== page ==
(1962)3Bruce EderSad to say, Sergeants Three is one of John Sturges's lesser movies from a period in which the director was making generally superb films, including several notable westerns. It could have been a better picture than it is, given its source material (lifted from Gunga Din) and a cast that included Frank Sinatra, Dean Martin, Sammy Davis, Jr., and Peter Lawford -- and plot with all kinds of topicality, dealing with the struggle of one man (Davis) for dignity and a place where he could call himself a man on the American frontier. But it's more of a fun romp than anything else, with the cast members, apart from Davis, having more of a good time than they are putting their acting muscles to serious work; and the comedic aspect is the flattest part of the picture, a fatal flaw in a movie that wasn't taking itself too seriously at any stage of production. Sturges could do serious movies about as well as anyone in Hollywood, as his early films such as Mystery Street and The People Against O'Hara demonstrated. And starting eight years earlier, with Bad Day At Black Rock (1954), actually a kind of modern western with a strong story at its center about racial prejudice with deadly consequences, he'd been making important movies, even under adverse conditions -- witness Gunfight At The OK Corral (1957), a picture on which he was only a hired director, but which was filled with powerful scenes and superb acting; and Last Train To Gun Hill (1959), about as finely acted and structured a western as you could hope to find; and then, from there, come the mega-hits The Magnificent Seven (1960) and The Great Escape (1963), on which he was the producer as well as the director, and all of the huge productions that followed on from there. But Sergeants Three fails because it is, at heart, a comedy, and comedy was one area that Sturges never succeeded at -- look at The Hallelujah Trail (1965), a gargantuan misfire, to see how much he was not a comedy director. Sergeants Three is less dire than that later work, but its flat where the jokes should rise to the fore, and too light where the serious sides of the plot see the light of day. All of which doesn't mean it isn't fun to see Frank, and Dean, and Peter, and Sammy (and Jjoey Bishop) -- just don't expect anything too substantial.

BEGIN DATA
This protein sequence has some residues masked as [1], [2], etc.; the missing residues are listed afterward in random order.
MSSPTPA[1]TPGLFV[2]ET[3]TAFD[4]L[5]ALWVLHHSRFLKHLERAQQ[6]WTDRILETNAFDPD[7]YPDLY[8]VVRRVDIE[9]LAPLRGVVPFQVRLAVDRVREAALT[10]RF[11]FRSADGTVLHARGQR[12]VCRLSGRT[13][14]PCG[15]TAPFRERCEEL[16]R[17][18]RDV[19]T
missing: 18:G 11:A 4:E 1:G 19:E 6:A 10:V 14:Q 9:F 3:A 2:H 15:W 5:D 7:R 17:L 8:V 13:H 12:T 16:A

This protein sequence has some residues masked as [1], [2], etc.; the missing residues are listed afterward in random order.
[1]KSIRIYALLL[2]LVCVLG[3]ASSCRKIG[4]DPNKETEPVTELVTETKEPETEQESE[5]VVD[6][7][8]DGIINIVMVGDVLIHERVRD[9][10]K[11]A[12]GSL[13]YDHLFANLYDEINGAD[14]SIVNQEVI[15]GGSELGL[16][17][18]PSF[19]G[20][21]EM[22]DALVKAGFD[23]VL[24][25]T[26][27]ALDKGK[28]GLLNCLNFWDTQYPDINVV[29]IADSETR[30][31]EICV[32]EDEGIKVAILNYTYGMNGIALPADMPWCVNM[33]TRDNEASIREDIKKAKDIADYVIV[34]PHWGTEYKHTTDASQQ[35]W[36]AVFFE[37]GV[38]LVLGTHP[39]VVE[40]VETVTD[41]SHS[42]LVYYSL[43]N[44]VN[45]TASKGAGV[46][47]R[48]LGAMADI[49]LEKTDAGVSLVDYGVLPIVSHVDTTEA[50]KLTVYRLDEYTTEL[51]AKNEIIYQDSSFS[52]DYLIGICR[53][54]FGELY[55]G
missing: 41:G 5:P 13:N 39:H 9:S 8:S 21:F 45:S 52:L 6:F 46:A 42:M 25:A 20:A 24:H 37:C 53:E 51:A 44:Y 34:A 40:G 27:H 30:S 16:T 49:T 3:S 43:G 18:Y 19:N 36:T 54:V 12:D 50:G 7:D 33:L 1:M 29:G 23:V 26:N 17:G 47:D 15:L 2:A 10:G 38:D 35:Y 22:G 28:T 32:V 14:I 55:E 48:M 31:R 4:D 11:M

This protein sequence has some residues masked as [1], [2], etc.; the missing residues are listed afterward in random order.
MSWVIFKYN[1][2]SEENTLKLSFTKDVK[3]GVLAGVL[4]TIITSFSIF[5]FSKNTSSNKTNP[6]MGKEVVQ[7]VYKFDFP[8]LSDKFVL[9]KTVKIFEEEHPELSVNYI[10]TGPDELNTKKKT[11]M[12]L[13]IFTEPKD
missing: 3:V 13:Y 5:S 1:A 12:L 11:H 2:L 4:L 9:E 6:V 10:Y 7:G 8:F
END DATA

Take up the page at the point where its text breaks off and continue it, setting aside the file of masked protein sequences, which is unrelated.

The 1939 adventure classic Gunga Din is transferred from British India to the American West, courtesy of Frank Sinatra's "Clan." Sinatra, Dean Martin and Peter Lawford play three cavalry officers, always ready for a brawl but willing to die for each other if need be. Sammy Davis Jr. a cavalry bugler who has aspirations of being a combat soldier. The three officers and the bugler take on a Napoleonic Native American chief, who plans to unify all the tribes and kill every white man in sight. Davis does his "Gunga" bit by blowing his bugle and warning the approaching cavalry that they're riding into a trap. About all that isn't pilfered from Gunga Din is the death of the noble bugler; Davis survives being shot up by the Indians with little more than a flesh wound! Sergeants Three also stars another Sinatra crony, Joey Bishop, playing the role originally essayed in Gunga Din by Robert Coote.